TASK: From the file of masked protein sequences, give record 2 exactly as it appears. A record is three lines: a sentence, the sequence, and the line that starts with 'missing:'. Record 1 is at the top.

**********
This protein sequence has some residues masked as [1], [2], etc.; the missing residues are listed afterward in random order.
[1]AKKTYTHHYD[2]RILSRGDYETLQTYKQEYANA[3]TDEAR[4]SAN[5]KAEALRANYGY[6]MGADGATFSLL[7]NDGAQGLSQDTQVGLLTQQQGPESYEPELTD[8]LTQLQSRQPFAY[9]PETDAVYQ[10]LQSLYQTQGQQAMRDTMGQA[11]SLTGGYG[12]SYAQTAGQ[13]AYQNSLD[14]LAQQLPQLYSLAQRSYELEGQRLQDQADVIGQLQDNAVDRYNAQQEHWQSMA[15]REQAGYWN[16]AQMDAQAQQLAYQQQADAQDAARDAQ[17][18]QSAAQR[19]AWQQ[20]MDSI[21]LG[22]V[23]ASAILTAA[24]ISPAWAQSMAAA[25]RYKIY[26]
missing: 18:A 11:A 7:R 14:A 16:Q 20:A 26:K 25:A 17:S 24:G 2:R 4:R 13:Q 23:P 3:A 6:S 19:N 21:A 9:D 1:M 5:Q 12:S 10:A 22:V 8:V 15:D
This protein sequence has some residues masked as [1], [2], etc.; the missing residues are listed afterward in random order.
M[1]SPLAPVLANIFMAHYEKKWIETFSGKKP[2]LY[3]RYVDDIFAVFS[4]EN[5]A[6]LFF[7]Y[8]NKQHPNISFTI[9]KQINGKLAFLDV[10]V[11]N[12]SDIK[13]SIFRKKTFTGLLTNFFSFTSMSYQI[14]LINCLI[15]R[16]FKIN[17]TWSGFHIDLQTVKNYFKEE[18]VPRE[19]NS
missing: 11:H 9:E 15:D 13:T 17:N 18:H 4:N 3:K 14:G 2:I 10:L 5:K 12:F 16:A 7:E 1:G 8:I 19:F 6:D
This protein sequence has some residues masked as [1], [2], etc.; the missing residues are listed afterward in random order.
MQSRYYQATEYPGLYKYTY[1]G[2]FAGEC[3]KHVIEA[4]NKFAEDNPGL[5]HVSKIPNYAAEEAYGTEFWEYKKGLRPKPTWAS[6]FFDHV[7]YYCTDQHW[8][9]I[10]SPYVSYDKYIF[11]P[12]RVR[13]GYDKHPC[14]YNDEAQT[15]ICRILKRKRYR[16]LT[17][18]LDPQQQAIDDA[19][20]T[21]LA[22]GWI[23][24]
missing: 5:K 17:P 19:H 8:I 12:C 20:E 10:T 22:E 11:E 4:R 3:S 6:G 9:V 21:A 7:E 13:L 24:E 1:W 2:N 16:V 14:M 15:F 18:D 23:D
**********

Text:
This protein sequence has some residues masked as [1], [2], etc.; the missing residues are listed afterward in random order.
M[1]SPLAPVLANIFMAHYEKKWIETFSGKKP[2]LY[3]RYVDDIFAVFS[4]EN[5]A[6]LFF[7]Y[8]NKQHPNISFTI[9]KQINGKLAFLDV[10]V[11]N[12]SDIK[13]SIFRKKTFTGLLTNFFSFTSMSYQI[14]LINCLI[15]R[16]FKIN[17]TWSGFHIDLQTVKNYFKEE[18]VPRE[19]NS
missing: 11:H 9:E 15:D 13:T 17:N 18:H 4:N 3:K 14:G 2:I 10:L 5:K 12:F 16:A 7:E 1:G 8:I 19:F 6:D